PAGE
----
INTERNATIONAL

NSC Secretariat head affirms close ties with top U.S. officials

Kyodo News reported from Washington that according to a GOJ official, visiting National Security Secretariat Secretary General Kitamura on Wednesday affirmed with top U.S. government officials their close bilateral ties in the wake of the first change in Japanese leadership in nearly eight years. Kitamura reportedly said during talks with Defense Secretary Esper that under the new Japanese leader Suga, Tokyo will continue to strengthen the bilateral alliance while beefing up its defense capabilities and deterrence force. Kitamura also explained to Secretary Esper the ongoing study to find an alternative to the deployment of land-based Aegis Ashore missile defense units, according to the official.

In a meeting with Deputy Secretary of State Biegun later in the day, Kitamura reportedly said the Japan-U.S. alliance will remain the cornerstone of Japan's foreign and security policy and that Japan will continue to pursue a free and open Indo-Pacific.

Other issues that were discussed during the two meetings on Wednesday reportedly included bilateral cooperation on space and economic security as well as North Korea and the East and South China Seas, the official said.

Suga, Johnson discuss new trade pact, security cooperation

Nikkei and Sankei wrote that Prime Minister Suga held his first teleconference as prime minister with his British counterpart Johnson on Wednesday. Nikkei wrote that the two leaders welcomed the basic agreement their nations have reached on a new bilateral economic partnership agreement. Sankei wrote that the prime ministers agreed to step up security cooperation between their nations to promote the vision of a free and open Indo-Pacific.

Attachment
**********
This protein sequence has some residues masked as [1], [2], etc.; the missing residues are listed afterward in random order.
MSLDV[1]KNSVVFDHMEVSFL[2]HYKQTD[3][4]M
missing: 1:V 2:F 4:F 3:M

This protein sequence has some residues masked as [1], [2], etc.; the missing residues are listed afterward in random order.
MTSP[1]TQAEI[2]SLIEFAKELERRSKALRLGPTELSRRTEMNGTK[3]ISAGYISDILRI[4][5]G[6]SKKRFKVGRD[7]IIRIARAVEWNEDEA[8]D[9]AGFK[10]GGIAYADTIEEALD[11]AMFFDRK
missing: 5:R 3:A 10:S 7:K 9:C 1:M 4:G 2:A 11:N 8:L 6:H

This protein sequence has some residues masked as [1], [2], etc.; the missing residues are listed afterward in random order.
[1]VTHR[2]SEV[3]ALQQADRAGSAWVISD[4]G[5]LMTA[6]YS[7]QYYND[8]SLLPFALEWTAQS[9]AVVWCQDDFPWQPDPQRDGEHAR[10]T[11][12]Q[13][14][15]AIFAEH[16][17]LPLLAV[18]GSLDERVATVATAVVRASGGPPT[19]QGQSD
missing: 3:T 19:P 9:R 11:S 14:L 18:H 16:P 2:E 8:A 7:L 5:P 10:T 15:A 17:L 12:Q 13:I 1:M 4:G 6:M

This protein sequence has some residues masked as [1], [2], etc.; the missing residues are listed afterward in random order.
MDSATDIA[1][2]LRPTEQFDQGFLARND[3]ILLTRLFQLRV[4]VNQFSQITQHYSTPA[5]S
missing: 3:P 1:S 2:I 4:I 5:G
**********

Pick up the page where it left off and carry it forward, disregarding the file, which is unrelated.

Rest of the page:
FM Motegi to visit Germany, France

Nikkei and Mainichi wrote that Foreign Minister Motegi is making arrangements to visit Germany and France at the end of this month for talks with his German counterpart Maas and French counterpart Le Drian. Mainichi speculated that Motegi is hoping to strengthen Japan’s cooperation with the two nations to promote the vision of a free and open Indo-Pacific and counter China’s increasing maritime activities.

FM Motegi discusses UN Security Council reform with Germany, India, Brazil

Yomiuri wrote that Foreign Minister Motegi held a videoconference on Wednesday with his counterparts from Germany, India, and Brazil, which hope to become permanent members of the UN Security Council. The four foreign ministers agreed on a joint statement seeking the early reform of the council.

SECURITY

LDP panel urges GOJ to hold drills with U.S. to strengthen defense of Senkakus

Nikkei and Asahi wrote that an LDP panel on national defense compiled recommendations for the GOJ urging the government to hold joint defense drills with the United States in the vicinity of the Nansei Islands, including the Senkaku Islands, to strengthen the defense of the Senkakus. Nikkei wrote that the panel also recommended increasing information sharing with Taiwanese defense authorities on activities of the Chinese military. The group presented the recommendations to Chief Cabinet Secretary Kato on Wednesday.

POLTIICS

Next Diet session may be convened in late October

All national dailies wrote that the idea of convening an extraordinary Diet session in late October, probably on the 23rd or 26th, has emerged within the ruling LDP, noting that Prime Minister Suga will deliver a policy speech during the session. The papers wrote that the ruling coalition anticipates that the next session will continue for about 50 days until early December and that the GOJ is aiming to approve Japan’s new trade pact with the UK during the session.